Monday, 14 June 2021

‘Mr. Mayor’ at least funnier than what happens in L.A.




‘MR. MAYOR’ ON NBC

The tag line for the new NBC comedy series “Mr. Mayor” is “L.A. called. Neil answered.”

Neil would be Ted Danson’s Neil Bremer, a retired billboard mogul who runs for mayor of Los Angeles to prove he’s “still got it.”

Back in 1993, voters in the city of Los Angeles did, in fact, elect businessman Richard Riordan as its leader, though it seems he did not have much to prove with a successful career that included a partnership in a top law firm and ownership of a popular downtown eatery.

As things stand right now in California’s largest city, it seems incomprehensible that anyone would want the task of being mayor. For one thing, the current occupant of the post is under attack for a homeless population that was growing exponentially even before the pandemic.

The NBC press notes describes Los Angeles as America’s “second weirdest city.” That may be true but it begs the question of what city is the weirdest. Could it be Portland, Oregon, where the designation seems most likely appropriate? Or is San Francisco in the running?

All that matters is whether “Mr. Mayor” might be worth watching. There’s potential for optimism for a sitcom that has been shaped by the same creative forces of Tina Fey and Robert Carlock that brought the surreal humor of “30 Rock” to prominence on the NBC schedule.

Voter turnout in city elections is already low, so when the current mayor announces his resignation because he was broken by the year 2020 due to the pandemic and supposedly murder hornets, among other things, a special election draws Bremer into the race.

A mayoral aide lets it be known that Bremer is not qualified for the office and yet won 68 percent of the vote of the 8 percent of voters who bothered to show up when the competition consisted of a libertarian porn star and Gary Coleman’s ghost.

That Bremer’s opponents were gadflies is a bit of humor that jogs one’s memory of candidates during the 2003 Grey Davis gubernatorial recall election in which Arnold Schwarzenegger emerged victorious. How many people will remember or catch that particular joke?

What propelled Bremer into the political arena was no high-minded purpose of crafting public policy and solutions, but rather to prove his worth to his politically engaged teenage daughter Orly (Kyla Kennedy).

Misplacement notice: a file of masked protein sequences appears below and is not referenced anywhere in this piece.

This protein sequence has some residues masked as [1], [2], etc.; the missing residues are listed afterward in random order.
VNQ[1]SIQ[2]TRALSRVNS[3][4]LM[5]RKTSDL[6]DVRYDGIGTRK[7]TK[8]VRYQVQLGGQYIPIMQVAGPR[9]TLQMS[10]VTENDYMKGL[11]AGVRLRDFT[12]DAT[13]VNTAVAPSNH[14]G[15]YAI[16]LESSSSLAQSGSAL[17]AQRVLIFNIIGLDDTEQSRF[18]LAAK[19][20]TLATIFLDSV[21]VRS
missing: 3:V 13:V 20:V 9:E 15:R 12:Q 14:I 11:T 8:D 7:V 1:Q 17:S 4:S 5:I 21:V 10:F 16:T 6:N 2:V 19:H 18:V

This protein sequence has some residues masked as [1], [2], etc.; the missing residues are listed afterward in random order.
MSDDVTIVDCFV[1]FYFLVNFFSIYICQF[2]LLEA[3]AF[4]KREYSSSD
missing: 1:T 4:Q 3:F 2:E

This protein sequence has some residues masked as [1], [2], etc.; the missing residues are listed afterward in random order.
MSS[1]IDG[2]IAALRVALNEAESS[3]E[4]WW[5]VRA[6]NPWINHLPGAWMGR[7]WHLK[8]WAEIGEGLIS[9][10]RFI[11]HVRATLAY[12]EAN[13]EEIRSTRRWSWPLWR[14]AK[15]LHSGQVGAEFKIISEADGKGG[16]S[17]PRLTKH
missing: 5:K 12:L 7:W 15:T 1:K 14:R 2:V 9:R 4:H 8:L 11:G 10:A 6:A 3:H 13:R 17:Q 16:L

Within moments of taking office, Bremer bumbles his way through advocating a ban on plastic straws to the chagrin of his daughter only because she’s running for sophomore class president on the same issue and feels co-opted by her father’s action.

A television screen captures a clip from the mayor’s press conference which notes his openness to the idea of a robot police force. Apparently, potential initiatives will be randomly tossed out and almost immediately forgotten.

Bremer’s campaign manager and social influencer Mikaela Shaw (Vella Lovell) comes on board as the “first woman of color without a master’s degree to be chief of staff,” and yet wonders how she can work for a politician who thinks Santa Monica is part of the City of Los Angeles.

A more eccentric member of the mayor’s staff is the awkward Jayden Kwapis (Bobby Moynihan), the holdover communications director who wears prescription flip-flops for his “podiatric claustrophobia” condition.

Meanwhile, Mikaela and the mayor’s strategist Tommy Tomas (Mike Cabellon), more of a bureaucratic functionary whose role remains mostly undefined, think it best to keep the oddball Jayden on staff as the person to throw under the bus when it becomes convenient.

Bremer’s primary nemesis is veteran council member Arpi Meskimen (Holly Hunter), a caricature of an agenda-driven progressive, who quickly attacks the mayor’s straw ban as an attack on disabled persons.

In a Machiavellian move, Bremer, who at first eschewed having any deputy mayors, brings Arpi into his inner circle in that position on the timeworn concept of “keep your enemies closer.”

Will this arrangement work? Arpi is definitely out in left field. She takes the stance that it is cultural appropriation to call coyotes anything other than “mini wolves” who should also get government funded birth control.

As Bremer gets dragged around town by his staff, the mayor soon realizes that his job is “90% photo ops and animal funerals” and he proves clueless and widely inept even in ceremonial situations.

After visiting a weed dispensary where he ingests proffered edible products, the mayor becomes so increasingly loopy on his city tour that he knocks out the beloved mascot for the Los Angeles Kings hockey team.

With only two episodes offered for critical judgment, “Mr. Mayor” is congenial and amusing enough as a conventional sitcom with its political issues tending so far to innocuous topics and that may be a good thing after a contentious election year.

Tim Riley writes film and television reviews for Lake County News.

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